Here is Part 2 of highlights from my recently published book, Making the Masters: Bobby Jones and the Birth of America’s Greatest Golf Tournament (Skyhorse Publishing), this time focusing on the relationship between the Masters and the city of Augusta in the early days. For Part 1 on the background of the site of Augusta National, click here.
Winter Destination: In the first few decades of the 20th century, Augusta was a winter destination for wealthy Northeasterners. A big reason that Clifford Roberts, then a New York investment banker who had spent some time in Augusta himself, suggested to Bobby Jones that he build his dream golf club there was that well-heeled winter visitors could form the core of a national membership. Jones agreed, in part because Augusta was warmer than his hometown of Atlanta in the winter due to lower elevation, resulting not only in more playing opportunities but better course conditions.
The Emperor Arrives: Augusta was thrilled that Jones chose its city to build his club. The great amateur was a revered figure after he capped a spectacular career by winning the Grand Slam in 1930, and nowhere was he more revered than in the pages of the Augusta Chronicle. In various articles, he was called “king of the links for probably all time,” “the modest young man whose honors have not spoiled him in the slightest,” “who has been to golf what Babe Ruth is to baseball,” and, naturally, “Emperor Jones,” which was his popular nickname. Prominent citizens and, especially, the Chronicle hailed the new course, proclaiming that it made Augusta the nation’s “winter golf capital.”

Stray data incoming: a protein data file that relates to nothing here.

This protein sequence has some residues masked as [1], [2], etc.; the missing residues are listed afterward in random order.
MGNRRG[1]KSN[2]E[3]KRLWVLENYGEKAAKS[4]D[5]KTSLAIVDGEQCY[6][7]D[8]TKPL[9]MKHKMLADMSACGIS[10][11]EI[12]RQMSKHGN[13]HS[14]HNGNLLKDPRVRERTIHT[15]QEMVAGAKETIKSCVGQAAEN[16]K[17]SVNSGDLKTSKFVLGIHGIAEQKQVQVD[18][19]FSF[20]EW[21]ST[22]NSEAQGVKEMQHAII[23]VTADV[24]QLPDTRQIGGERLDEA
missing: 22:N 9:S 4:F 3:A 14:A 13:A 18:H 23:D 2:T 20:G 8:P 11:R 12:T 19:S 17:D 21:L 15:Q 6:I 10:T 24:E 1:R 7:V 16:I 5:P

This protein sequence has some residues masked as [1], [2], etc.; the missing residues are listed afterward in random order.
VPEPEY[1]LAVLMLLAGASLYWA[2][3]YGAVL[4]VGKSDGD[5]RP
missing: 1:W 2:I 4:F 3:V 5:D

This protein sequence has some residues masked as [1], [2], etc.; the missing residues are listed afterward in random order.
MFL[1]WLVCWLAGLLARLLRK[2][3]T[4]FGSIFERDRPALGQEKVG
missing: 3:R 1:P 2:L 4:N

City Funding:The city was receptive to the idea of giving financial support to the Masters because it viewed the expenditure as advertising for Augusta in tournament reports appearing prominently in newspapers across the country. The notion was that it would plant the seed in people’s minds that Augusta was a good place to go in the winter. Augusta National needed $10,000 from the city to hold the first Masters in 1934; otherwise the tournament never would have gotten off the ground because of the club’s financial difficulties that left it unable to even pay its construction bills. After the City Council came through with the money, the Chronicle wrote in an editorial, “The entire community, once it realizes what this golf event is going to mean for the development of this city as a winter resort, and with huge sums of money expended here every year that is now going to Pinehurst, Miami, Palm Beach, and other places will applaud City Council for its splendid attitude.”
Rice’s Wrong Number: In addition to the advertising value, Augusta expected to reap the financial benefits of the influx of people coming into town to watch the Masters. Famed sports writer Grantland Rice, an Augusta National member, gave a pie-in-the-sky estimate that the tournament would bring 20,000 people to Augusta, accounting for about $1 million in spending. The tournament actually only drew about 1,000 spectators a day. But the Chronicle and mayor Thomas Barrett promptly forgot Rice’s estimate—even though the paper had published it countless times—and proclaimed the tournament a success, which indeed it was by the standards of the times.
Unpaid Bill: The City of Augusta was one of Augusta National’s creditors. In May of 1933, the city agreed to turn an outstanding water bill of $2,282.82 into a note payable due the following February 1, with the proviso that the club pay its ongoing water bills until then in cash. But the club was unable to pay the note when it came due. So when the city approved funding of $7,500 for the second Masters it kept $2,500 as payment for the overdue water bill, leaving Augusta National with $5,000—half as much as a year before.